4911 - RACES, CASTES AND OTHER WORDS On the concept of race in Latin American colonial history: New perspectives

The last 15 years have seen a renewal of academic interest in the study of the concept of race in Iberoamerica from an historical perspective. Some of these works have that the concept is the product of a series of conditions which developed in the Iberian peninsular since the 15th century associated with the consolidation of discourses and practices of discrimination based on the criteria of »blood purity«. I will discuss this thesis proposing that colonial difference emerged in the context of enunciative spaces which gradually acquired different characteristics throughout colonial history and enabled the emergence of various elements of signification. It seems to me that applying a conceptual criterion such as that of »race«, for the sake of a coherent explanation, when giving an account of this complex genealogy, reduces the heterogeneity and dispersion of the colonial enunciative regimes to an order which is fundamentally foreign to them. In my contributions I have tried to discern other discursive relationships underlying the discourses of colonial difference. One of the challenges, therefore, will be that of re-reading the emergence of the 19th century concept of » race« as an effect of this enunciative field. That effect will be determined by specific and historically defined relationships involving diverse criteria which could interrelate in complimentary or contradictory ways.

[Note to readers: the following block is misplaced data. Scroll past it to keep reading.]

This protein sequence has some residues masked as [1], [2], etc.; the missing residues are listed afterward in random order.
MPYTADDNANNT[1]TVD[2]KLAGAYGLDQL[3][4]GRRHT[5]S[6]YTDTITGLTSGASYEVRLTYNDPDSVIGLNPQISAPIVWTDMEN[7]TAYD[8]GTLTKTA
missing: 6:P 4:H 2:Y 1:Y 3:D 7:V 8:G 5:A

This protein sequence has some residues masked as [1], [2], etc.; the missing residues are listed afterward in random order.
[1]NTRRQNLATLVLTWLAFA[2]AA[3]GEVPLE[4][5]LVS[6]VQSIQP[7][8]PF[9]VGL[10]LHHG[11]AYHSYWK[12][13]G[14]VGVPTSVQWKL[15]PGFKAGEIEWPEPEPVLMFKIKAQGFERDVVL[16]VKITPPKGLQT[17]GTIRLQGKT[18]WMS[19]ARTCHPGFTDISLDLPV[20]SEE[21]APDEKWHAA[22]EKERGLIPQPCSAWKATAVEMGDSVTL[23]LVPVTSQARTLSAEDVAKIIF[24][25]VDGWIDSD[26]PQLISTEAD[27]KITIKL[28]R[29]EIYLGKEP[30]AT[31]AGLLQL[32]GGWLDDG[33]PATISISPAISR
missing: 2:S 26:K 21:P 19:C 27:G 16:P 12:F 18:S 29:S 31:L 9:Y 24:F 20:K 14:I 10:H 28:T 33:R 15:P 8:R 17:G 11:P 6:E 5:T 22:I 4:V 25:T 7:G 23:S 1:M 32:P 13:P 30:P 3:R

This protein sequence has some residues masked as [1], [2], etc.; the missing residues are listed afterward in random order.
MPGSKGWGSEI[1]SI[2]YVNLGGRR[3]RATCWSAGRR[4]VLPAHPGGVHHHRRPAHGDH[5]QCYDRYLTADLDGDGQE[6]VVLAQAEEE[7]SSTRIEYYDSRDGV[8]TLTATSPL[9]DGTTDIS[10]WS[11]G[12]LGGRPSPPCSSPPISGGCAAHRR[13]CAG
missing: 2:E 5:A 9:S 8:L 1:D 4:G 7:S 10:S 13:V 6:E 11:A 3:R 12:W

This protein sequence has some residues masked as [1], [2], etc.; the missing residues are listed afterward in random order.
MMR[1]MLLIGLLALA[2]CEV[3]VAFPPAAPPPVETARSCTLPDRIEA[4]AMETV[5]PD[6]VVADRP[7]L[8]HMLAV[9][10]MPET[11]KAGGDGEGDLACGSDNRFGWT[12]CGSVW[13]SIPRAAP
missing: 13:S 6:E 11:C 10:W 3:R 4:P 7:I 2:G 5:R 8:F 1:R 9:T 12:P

Palabras claves: concept of race, colonial Latin America, racial relations, purity of blood, mestizaje,

Autores: chaves, maria eugenia (universidad nacional de colombia, Colombia / Kolumbien)


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